Another source of rising food prices is the use of agricultural products as biofuels. In America a large portion of their corn production that used to be primarily used as cattle feed is now being diverted to the production of ethanol. In Brazil the same is happening with sugar, which is also being used to produce ethanol. In Indonesia we are seeing rises in cooking oil prices because a large portion of the palm oil crop is now being diverted to produce biodiesel. This trend has its roots in the rise of fossil fuel prices. As gasoline and diesel prices have risen, it has become cost effective to use these agricultural products as alternative fuel sources.


World energy prices have been rising also because of the changes in the developing world. As the rapidly developing economies of China, Brazil and India have been lifting millions of people out of poverty the demand for their share of the world energy pie has also grown. Whether you are looking at oil prices being driven by people’s demands for cars and motorcycles or coal and natural gas prices rising because of increased demand for electricity, they all are an effect whose root cause is economic growth in the developing world.

The 1 billion people on the planet in the first world now have to compete with the 5½ billion other people that they share this planet with for a finite fossil fuel resource. It is only right that the world’s resources are shared equitably but we must face the fact as the world’s population grows to 12 billion people in 2050, that unless we change how we use these limited resources, there will not be enough to go around.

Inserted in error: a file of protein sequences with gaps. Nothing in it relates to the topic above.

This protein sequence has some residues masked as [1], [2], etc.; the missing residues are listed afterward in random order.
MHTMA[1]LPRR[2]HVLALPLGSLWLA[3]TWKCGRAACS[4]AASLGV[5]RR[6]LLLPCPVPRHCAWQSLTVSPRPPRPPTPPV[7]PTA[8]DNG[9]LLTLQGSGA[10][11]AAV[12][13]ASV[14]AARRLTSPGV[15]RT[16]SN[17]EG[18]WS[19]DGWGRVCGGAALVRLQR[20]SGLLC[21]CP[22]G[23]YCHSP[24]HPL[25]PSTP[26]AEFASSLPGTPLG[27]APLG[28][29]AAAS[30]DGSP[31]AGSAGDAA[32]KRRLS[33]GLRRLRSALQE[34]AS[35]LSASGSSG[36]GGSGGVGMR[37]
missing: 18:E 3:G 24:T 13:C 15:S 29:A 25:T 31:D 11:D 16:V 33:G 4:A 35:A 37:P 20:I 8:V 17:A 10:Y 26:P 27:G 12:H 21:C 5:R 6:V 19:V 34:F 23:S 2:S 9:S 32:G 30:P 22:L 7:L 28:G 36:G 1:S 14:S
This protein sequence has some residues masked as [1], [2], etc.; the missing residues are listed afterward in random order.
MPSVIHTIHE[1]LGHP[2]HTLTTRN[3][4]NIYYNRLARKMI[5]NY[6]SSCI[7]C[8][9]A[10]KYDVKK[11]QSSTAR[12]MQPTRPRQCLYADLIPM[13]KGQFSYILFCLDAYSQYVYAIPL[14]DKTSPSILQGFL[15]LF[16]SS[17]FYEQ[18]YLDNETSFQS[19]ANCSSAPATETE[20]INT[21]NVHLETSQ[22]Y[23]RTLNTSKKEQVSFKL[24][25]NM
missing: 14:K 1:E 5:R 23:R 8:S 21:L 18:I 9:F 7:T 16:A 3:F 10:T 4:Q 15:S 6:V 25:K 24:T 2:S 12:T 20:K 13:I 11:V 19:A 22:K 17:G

One Comment on “Food & Energy Prices, & Climate Change”

  1. Purba Negoro says:

    Good article Callum- it is a very complex debate.

    According to a quick wikipedia search- the world cannot provide enough land for fuel-based agriculture and leave enough for food for consumption.
    Also bio-fuels are argued as “hydrocarbon recyclers”:
    it “costs” as much energy/resources to make biofuels as they allegedly save.
    Thus no nett reduction of emissions, and if the industry grows- the nett effect is growth in undesirable emissions.

    Palm oil industry is notorious for destruction of forest for sole-species plantation- and the West is guilty of de facto sponsorship of this environmental destruction.

    India and China well within their rights to safeguard their energy security have opted for a resource they have cheap and secure access to- coal.

    The whole debate leads to many uncomfortable other questions- should we start decreasing world population?
    What right does the 1st world have to oppress the majority poor?
    Then the issues of GM food cropping and IP rights on plants.
    Can plants be patented?
    Why does the first world have more rights to IP on plants than the plants’ original nation?

    Then the issues of GM food cropping and IP rights on plants.
    What alternative foods/food sources should we look into?
    What about alternative food farming practices?

    For example- soy bean tempe- once called Javanese meat- provides the same if not more protein per portion than animal meat- yet requires less energy and resource to produce. Same for Shiitake mushrooms.

    Summarily- the West caused the problem- so it is entirely their responsibility to fix it.
    It is unjust, immoral and offensive in the extreme- the negligible polluting Third World be inconvenienced by the global minority and their First World Greed.